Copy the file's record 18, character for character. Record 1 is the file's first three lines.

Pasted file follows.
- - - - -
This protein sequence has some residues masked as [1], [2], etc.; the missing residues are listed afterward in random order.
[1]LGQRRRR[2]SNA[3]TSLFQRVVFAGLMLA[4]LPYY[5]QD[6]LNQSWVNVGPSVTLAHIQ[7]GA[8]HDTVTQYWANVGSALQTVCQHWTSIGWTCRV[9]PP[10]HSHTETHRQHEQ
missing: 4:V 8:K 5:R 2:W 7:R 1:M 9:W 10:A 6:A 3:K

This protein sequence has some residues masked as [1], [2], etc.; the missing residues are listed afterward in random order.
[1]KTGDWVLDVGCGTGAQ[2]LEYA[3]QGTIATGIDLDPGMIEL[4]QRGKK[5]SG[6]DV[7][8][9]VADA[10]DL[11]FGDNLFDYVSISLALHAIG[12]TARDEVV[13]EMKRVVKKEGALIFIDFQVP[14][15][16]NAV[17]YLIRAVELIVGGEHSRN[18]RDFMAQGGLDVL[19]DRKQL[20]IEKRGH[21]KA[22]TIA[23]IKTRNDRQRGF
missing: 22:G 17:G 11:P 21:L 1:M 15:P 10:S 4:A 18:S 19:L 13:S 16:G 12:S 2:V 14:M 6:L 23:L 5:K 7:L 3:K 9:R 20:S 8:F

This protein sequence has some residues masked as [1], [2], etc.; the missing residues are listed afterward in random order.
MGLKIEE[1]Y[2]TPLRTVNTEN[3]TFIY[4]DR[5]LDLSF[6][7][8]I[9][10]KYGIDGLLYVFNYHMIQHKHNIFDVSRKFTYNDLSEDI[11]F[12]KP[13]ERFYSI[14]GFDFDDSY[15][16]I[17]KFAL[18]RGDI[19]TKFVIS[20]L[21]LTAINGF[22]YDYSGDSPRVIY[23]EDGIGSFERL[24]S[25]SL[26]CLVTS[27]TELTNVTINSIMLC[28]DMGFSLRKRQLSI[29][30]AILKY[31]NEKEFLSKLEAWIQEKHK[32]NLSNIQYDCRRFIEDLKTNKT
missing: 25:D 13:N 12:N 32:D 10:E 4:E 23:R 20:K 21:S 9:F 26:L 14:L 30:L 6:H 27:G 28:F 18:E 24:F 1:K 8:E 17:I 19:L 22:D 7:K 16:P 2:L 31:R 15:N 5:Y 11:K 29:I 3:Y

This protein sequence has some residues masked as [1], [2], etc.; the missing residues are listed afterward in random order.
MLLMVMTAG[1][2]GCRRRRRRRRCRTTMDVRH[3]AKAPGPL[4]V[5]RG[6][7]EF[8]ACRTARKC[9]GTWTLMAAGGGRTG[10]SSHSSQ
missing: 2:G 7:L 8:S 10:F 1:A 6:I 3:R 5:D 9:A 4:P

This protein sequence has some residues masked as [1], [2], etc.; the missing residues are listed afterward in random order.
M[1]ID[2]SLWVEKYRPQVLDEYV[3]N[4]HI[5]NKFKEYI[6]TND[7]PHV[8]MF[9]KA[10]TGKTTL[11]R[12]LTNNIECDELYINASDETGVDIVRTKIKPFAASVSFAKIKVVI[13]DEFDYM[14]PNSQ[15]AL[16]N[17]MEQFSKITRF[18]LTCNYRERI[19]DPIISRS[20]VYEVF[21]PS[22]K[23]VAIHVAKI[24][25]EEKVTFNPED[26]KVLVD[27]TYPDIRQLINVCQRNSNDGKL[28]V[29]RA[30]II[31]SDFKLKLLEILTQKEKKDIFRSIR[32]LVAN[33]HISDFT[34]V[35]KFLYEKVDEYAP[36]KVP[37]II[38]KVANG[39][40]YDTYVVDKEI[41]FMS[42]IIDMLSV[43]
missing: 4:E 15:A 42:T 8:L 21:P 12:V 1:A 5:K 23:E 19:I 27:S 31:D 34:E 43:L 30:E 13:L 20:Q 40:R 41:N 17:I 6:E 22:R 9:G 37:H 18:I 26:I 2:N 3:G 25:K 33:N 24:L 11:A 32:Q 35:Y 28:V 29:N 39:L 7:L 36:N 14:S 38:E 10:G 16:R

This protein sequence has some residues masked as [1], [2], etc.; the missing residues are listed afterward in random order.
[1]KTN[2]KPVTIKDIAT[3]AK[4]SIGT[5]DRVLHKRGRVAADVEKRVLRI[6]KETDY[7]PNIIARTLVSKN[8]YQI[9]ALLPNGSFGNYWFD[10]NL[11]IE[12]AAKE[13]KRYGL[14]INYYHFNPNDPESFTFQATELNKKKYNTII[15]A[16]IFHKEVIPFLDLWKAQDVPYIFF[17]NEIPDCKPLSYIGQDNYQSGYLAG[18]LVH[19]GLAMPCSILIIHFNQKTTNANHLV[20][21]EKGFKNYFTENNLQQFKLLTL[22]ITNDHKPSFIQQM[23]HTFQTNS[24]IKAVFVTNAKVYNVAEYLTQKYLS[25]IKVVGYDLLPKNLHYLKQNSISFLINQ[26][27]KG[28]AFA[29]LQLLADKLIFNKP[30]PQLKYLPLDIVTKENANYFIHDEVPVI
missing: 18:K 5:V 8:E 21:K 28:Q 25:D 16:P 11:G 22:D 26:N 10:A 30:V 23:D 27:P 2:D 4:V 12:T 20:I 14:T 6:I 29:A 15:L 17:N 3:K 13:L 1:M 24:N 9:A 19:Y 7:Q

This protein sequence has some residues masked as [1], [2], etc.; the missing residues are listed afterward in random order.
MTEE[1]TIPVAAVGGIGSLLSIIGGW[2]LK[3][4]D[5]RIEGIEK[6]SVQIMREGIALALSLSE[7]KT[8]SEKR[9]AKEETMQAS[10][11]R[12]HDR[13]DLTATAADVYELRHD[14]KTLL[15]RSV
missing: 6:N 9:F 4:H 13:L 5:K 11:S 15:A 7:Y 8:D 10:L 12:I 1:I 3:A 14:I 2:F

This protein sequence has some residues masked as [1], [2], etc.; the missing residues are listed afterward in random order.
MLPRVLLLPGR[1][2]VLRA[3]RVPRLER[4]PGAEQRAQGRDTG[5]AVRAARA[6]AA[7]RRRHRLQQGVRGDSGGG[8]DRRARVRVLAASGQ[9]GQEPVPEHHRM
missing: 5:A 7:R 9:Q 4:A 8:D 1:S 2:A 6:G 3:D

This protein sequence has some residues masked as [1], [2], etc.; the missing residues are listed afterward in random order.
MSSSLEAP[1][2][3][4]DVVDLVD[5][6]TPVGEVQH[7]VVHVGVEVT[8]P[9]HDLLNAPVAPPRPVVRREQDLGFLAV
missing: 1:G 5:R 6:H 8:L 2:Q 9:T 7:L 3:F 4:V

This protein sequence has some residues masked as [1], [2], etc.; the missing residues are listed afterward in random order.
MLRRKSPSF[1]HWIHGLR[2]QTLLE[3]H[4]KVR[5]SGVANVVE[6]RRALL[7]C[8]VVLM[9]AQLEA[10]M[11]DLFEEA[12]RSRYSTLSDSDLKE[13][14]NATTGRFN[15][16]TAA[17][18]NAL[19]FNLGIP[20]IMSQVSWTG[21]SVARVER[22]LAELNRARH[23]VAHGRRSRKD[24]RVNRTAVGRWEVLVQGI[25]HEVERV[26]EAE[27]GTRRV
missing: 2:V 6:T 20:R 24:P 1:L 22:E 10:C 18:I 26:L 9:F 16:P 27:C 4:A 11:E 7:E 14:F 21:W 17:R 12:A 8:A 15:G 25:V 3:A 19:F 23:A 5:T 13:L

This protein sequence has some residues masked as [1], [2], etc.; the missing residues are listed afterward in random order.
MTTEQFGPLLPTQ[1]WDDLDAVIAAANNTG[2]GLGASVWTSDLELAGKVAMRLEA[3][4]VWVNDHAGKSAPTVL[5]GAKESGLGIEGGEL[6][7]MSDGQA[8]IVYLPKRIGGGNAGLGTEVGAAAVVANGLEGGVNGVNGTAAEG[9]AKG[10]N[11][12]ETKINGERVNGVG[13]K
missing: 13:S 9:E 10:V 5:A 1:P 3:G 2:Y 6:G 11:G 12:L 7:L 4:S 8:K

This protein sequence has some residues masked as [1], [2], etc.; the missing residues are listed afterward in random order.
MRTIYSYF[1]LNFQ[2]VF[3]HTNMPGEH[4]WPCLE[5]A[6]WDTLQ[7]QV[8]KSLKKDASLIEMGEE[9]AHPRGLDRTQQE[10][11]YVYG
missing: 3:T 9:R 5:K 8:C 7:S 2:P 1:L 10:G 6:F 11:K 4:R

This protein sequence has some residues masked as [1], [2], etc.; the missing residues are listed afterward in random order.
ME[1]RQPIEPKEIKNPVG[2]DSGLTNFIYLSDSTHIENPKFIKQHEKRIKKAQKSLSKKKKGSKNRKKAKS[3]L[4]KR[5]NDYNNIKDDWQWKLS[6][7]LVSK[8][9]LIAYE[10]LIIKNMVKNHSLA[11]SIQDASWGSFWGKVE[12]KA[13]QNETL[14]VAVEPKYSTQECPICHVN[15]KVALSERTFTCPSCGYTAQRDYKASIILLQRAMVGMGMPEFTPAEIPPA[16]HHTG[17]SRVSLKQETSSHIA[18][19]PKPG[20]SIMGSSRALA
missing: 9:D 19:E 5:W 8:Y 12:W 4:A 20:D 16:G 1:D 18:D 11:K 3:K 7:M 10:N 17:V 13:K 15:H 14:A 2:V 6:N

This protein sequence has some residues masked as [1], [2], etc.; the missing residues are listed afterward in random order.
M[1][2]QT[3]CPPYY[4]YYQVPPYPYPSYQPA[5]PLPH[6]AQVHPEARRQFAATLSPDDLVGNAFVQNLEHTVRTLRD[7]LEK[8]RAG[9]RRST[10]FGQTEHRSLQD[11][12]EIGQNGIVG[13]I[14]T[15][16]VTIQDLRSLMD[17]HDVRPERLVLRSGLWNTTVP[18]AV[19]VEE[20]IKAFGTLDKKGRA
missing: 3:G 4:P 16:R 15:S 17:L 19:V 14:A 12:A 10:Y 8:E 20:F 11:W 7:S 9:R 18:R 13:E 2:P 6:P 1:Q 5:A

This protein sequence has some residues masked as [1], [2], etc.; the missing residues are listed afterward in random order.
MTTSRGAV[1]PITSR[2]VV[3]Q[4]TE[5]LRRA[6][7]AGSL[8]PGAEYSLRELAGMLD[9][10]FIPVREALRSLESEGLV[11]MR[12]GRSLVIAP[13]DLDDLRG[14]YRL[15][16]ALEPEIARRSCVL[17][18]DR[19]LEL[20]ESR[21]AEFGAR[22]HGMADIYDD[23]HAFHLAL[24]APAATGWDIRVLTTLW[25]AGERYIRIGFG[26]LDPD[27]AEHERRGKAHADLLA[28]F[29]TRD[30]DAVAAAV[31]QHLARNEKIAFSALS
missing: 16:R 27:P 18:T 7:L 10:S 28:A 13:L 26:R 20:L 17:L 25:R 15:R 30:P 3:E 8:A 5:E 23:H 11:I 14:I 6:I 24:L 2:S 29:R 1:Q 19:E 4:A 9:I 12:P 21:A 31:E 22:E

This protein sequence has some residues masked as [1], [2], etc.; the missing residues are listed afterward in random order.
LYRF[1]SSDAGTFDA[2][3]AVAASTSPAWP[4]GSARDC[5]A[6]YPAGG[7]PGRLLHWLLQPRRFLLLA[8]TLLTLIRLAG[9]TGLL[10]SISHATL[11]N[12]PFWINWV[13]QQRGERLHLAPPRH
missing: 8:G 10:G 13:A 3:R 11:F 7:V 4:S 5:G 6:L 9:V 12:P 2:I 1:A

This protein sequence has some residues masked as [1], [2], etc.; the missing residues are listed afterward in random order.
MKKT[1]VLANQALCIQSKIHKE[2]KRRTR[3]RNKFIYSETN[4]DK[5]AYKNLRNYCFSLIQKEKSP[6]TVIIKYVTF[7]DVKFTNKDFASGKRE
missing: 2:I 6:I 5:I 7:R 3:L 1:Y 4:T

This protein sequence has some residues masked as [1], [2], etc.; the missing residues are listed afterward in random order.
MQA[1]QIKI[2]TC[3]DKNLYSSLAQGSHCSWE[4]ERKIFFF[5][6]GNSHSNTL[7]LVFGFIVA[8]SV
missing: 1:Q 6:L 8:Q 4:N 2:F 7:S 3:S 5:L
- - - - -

This protein sequence has some residues masked as [1], [2], etc.; the missing residues are listed afterward in random order.
MQA[1]QIKI[2]TC[3]DKNLYSSLAQGSHCSWE[4]ERKIFFF[5][6]GNSHSNTL[7]LVFGFIVA[8]SV
missing: 1:Q 6:L 8:Q 4:N 2:F 7:S 3:S 5:L